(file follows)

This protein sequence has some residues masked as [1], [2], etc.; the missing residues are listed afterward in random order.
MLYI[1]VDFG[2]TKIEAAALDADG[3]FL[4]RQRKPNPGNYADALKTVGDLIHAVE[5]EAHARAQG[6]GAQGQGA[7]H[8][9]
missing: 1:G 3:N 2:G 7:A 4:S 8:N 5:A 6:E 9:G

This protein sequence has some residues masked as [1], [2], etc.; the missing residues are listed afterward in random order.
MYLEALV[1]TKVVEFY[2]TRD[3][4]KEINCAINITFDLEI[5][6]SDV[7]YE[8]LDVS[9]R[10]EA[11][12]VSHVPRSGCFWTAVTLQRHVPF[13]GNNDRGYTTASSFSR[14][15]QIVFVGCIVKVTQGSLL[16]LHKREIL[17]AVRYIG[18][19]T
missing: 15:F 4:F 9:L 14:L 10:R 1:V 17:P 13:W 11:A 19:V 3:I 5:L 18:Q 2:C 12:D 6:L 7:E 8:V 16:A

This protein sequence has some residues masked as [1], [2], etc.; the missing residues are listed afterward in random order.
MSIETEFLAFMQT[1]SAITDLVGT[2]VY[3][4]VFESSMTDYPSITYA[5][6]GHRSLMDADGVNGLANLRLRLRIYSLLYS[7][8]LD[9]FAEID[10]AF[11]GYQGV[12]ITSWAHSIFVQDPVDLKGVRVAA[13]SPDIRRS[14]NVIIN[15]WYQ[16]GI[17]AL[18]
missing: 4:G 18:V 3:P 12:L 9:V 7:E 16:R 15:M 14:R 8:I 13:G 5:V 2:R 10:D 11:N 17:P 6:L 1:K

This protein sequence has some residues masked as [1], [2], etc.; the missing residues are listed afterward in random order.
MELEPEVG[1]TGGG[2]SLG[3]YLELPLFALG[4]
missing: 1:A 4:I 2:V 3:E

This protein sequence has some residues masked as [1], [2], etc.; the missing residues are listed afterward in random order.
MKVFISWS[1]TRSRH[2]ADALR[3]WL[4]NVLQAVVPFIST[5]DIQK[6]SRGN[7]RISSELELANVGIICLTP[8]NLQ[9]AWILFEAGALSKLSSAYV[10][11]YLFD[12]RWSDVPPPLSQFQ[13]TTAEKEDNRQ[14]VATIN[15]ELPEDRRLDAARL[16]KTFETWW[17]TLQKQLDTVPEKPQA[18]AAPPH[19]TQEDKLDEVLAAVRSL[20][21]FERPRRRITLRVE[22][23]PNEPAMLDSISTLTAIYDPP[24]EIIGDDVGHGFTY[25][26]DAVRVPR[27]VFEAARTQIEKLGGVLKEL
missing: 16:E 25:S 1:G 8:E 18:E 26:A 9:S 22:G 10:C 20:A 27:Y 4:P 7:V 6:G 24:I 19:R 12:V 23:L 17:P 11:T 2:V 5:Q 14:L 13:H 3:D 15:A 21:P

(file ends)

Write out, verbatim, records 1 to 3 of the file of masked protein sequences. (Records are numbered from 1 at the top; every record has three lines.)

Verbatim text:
This protein sequence has some residues masked as [1], [2], etc.; the missing residues are listed afterward in random order.
MLYI[1]VDFG[2]TKIEAAALDADG[3]FL[4]RQRKPNPGNYADALKTVGDLIHAVE[5]EAHARAQG[6]GAQGQGA[7]H[8][9]
missing: 1:G 3:N 2:G 7:A 4:S 8:N 5:A 6:E 9:G

This protein sequence has some residues masked as [1], [2], etc.; the missing residues are listed afterward in random order.
MYLEALV[1]TKVVEFY[2]TRD[3][4]KEINCAINITFDLEI[5][6]SDV[7]YE[8]LDVS[9]R[10]EA[11][12]VSHVPRSGCFWTAVTLQRHVPF[13]GNNDRGYTTASSFSR[14][15]QIVFVGCIVKVTQGSLL[16]LHKREIL[17]AVRYIG[18][19]T
missing: 15:F 4:F 9:L 14:L 10:R 1:V 17:P 13:W 11:A 19:V 3:I 5:L 18:Q 2:C 12:D 6:L 7:E 8:V 16:A

This protein sequence has some residues masked as [1], [2], etc.; the missing residues are listed afterward in random order.
MSIETEFLAFMQT[1]SAITDLVGT[2]VY[3][4]VFESSMTDYPSITYA[5][6]GHRSLMDADGVNGLANLRLRLRIYSLLYS[7][8]LD[9]FAEID[10]AF[11]GYQGV[12]ITSWAHSIFVQDPVDLKGVRVAA[13]SPDIRRS[14]NVIIN[15]WYQ[16]GI[17]AL[18]
missing: 4:G 18:V 3:P 12:L 9:V 7:E 16:R 15:M 14:R 8:I 13:G 5:V 2:R 10:D 11:N 17:P 6:L 1:K